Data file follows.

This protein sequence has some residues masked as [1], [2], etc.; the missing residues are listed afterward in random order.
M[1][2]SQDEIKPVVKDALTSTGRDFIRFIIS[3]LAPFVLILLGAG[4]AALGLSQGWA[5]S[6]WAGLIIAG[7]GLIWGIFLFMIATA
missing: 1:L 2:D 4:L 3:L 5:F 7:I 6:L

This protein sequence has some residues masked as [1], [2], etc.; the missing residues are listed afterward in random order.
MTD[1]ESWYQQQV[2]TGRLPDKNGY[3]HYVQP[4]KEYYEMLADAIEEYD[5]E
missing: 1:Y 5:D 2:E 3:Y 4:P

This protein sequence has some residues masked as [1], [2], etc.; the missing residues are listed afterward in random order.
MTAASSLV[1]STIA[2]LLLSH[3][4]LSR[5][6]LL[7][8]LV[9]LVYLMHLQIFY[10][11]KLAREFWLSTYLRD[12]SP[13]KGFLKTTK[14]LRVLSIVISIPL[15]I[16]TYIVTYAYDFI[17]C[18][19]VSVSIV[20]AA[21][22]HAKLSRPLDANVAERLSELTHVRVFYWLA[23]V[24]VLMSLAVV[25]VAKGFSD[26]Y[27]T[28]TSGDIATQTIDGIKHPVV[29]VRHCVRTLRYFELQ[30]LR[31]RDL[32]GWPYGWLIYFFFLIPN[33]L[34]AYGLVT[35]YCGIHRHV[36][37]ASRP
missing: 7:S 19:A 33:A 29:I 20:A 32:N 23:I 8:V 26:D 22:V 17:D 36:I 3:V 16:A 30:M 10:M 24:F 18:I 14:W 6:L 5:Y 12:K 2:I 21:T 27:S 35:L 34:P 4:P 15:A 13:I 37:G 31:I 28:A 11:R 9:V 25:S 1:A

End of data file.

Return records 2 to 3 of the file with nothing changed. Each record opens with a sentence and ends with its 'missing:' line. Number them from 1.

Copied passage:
This protein sequence has some residues masked as [1], [2], etc.; the missing residues are listed afterward in random order.
MTD[1]ESWYQQQV[2]TGRLPDKNGY[3]HYVQP[4]KEYYEMLADAIEEYD[5]E
missing: 1:Y 5:D 2:E 3:Y 4:P

This protein sequence has some residues masked as [1], [2], etc.; the missing residues are listed afterward in random order.
MTAASSLV[1]STIA[2]LLLSH[3][4]LSR[5][6]LL[7][8]LV[9]LVYLMHLQIFY[10][11]KLAREFWLSTYLRD[12]SP[13]KGFLKTTK[14]LRVLSIVISIPL[15]I[16]TYIVTYAYDFI[17]C[18][19]VSVSIV[20]AA[21][22]HAKLSRPLDANVAERLSELTHVRVFYWLA[23]V[24]VLMSLAVV[25]VAKGFSD[26]Y[27]T[28]TSGDIATQTIDGIKHPVV[29]VRHCVRTLRYFELQ[30]LR[31]RDL[32]GWPYGWLIYFFFLIPN[33]L[34]AYGLVT[35]YCGIHRHV[36][37]ASRP
missing: 7:S 19:A 33:A 29:I 20:A 32:N 23:I 8:V 26:D 22:V 17:D 36:I 3:V 16:A 30:M 10:M 24:F 18:I 14:W 6:L 5:Y 12:K 2:I 21:T 27:S 35:L 34:P 4:P 15:A 13:I 37:G 31:I 28:A 11:R 9:V 25:S 1:A